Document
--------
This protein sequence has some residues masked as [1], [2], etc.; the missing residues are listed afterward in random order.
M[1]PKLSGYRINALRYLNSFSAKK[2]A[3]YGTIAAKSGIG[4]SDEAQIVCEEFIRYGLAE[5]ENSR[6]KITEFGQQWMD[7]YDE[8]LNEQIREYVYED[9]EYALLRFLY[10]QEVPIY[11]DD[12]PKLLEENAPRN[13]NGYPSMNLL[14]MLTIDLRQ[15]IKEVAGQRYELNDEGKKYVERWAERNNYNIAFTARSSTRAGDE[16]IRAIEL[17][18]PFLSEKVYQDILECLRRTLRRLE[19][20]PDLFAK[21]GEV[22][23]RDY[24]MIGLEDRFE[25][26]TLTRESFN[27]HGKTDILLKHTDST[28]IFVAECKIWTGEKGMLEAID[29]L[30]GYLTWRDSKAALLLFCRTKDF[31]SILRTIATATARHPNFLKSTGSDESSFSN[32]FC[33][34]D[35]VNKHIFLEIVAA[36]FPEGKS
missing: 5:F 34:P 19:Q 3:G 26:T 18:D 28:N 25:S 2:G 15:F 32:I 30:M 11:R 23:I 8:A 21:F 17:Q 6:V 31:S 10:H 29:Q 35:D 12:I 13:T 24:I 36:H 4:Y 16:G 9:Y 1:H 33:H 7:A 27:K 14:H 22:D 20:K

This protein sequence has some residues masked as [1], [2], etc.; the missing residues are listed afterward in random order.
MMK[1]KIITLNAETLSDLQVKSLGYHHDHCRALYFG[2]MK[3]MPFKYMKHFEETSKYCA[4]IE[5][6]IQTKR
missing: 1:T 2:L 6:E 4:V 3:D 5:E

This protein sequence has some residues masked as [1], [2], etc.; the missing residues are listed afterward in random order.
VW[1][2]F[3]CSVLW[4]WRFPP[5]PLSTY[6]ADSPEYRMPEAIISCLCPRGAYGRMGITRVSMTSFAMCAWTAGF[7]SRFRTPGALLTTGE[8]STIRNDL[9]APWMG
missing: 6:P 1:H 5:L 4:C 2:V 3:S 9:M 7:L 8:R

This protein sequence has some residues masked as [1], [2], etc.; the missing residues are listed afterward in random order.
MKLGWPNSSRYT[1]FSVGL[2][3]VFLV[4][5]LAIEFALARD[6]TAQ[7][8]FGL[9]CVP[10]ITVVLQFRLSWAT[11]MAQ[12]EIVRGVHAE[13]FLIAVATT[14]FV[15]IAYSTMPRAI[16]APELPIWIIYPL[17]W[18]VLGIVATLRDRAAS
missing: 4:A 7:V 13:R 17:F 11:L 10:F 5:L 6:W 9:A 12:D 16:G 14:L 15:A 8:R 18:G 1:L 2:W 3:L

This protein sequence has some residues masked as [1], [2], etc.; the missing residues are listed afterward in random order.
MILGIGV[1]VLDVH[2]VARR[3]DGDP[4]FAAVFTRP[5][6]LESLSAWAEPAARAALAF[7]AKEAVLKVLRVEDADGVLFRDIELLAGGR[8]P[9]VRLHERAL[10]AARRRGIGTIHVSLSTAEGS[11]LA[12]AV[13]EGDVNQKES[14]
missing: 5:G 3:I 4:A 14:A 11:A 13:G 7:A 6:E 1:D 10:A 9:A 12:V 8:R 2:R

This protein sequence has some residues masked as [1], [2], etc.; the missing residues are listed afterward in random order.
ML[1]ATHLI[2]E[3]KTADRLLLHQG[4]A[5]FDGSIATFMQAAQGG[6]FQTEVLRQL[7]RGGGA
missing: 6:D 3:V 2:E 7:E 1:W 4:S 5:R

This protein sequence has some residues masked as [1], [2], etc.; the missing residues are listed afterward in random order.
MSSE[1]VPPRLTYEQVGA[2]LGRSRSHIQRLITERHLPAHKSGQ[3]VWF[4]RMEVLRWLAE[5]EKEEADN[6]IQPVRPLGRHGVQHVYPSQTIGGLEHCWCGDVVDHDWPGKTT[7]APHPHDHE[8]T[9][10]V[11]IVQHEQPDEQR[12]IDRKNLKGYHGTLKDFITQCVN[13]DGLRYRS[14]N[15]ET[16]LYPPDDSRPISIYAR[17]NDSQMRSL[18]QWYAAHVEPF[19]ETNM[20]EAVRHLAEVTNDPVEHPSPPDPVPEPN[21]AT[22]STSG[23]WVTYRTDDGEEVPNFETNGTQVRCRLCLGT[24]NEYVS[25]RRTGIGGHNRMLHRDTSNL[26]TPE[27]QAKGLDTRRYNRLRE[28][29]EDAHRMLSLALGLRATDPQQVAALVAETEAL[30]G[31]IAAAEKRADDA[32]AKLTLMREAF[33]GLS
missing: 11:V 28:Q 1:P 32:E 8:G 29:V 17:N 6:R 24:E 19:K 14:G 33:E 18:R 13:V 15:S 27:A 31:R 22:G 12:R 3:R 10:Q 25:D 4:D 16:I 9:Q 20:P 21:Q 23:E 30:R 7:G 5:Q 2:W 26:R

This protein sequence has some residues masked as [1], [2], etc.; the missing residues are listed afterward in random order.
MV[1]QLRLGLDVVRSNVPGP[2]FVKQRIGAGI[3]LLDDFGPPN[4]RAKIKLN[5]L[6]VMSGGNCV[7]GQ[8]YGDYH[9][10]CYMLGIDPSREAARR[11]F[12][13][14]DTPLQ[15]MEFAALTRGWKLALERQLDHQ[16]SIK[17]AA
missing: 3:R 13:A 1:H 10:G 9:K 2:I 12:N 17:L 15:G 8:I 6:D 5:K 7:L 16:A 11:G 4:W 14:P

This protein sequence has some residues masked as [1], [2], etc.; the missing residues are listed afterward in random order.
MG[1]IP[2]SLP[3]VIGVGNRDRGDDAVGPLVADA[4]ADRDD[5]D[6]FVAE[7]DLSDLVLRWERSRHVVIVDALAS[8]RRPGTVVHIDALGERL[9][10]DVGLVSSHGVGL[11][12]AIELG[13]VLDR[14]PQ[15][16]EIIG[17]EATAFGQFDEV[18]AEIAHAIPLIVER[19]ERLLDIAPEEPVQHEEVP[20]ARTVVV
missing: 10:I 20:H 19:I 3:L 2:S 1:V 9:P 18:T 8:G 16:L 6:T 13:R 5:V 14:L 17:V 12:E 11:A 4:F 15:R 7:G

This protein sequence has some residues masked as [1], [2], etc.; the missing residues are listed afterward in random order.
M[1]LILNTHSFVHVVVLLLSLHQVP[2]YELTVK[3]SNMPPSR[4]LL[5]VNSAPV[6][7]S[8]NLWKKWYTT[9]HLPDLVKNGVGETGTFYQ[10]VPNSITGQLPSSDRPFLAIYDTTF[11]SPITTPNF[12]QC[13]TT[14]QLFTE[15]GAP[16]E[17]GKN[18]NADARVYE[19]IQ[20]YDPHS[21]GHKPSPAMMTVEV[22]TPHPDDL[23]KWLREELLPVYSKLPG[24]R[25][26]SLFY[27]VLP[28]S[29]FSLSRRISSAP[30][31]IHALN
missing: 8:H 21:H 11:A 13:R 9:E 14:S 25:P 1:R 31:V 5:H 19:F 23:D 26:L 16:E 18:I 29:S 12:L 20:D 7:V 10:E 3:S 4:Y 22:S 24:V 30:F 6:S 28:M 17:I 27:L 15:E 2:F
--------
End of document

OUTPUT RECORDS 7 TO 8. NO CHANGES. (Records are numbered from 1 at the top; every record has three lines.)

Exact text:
This protein sequence has some residues masked as [1], [2], etc.; the missing residues are listed afterward in random order.
MSSE[1]VPPRLTYEQVGA[2]LGRSRSHIQRLITERHLPAHKSGQ[3]VWF[4]RMEVLRWLAE[5]EKEEADN[6]IQPVRPLGRHGVQHVYPSQTIGGLEHCWCGDVVDHDWPGKTT[7]APHPHDHE[8]T[9][10]V[11]IVQHEQPDEQR[12]IDRKNLKGYHGTLKDFITQCVN[13]DGLRYRS[14]N[15]ET[16]LYPPDDSRPISIYAR[17]NDSQMRSL[18]QWYAAHVEPF[19]ETNM[20]EAVRHLAEVTNDPVEHPSPPDPVPEPN[21]AT[22]STSG[23]WVTYRTDDGEEVPNFETNGTQVRCRLCLGT[24]NEYVS[25]RRTGIGGHNRMLHRDTSNL[26]TPE[27]QAKGLDTRRYNRLRE[28][29]EDAHRMLSLALGLRATDPQQVAALVAETEAL[30]G[31]IAAAEKRADDA[32]AKLTLMREAF[33]GLS
missing: 11:V 28:Q 1:P 32:E 8:G 29:V 17:N 6:R 24:E 19:K 14:G 33:E 18:R 13:V 15:S 27:A 31:R 22:G 12:R 3:R 10:Q 25:D 4:D 16:I 9:Q 20:P 21:Q 23:E 30:R 7:G 5:Q 2:W 26:R

This protein sequence has some residues masked as [1], [2], etc.; the missing residues are listed afterward in random order.
MV[1]QLRLGLDVVRSNVPGP[2]FVKQRIGAGI[3]LLDDFGPPN[4]RAKIKLN[5]L[6]VMSGGNCV[7]GQ[8]YGDYH[9][10]CYMLGIDPSREAARR[11]F[12][13][14]DTPLQ[15]MEFAALTRGWKLALERQLDHQ[16]SIK[17]AA
missing: 3:R 13:A 1:H 10:G 9:K 2:I 12:N 17:L 15:G 8:I 6:D 5:K 7:L 16:A 11:G 4:W 14:P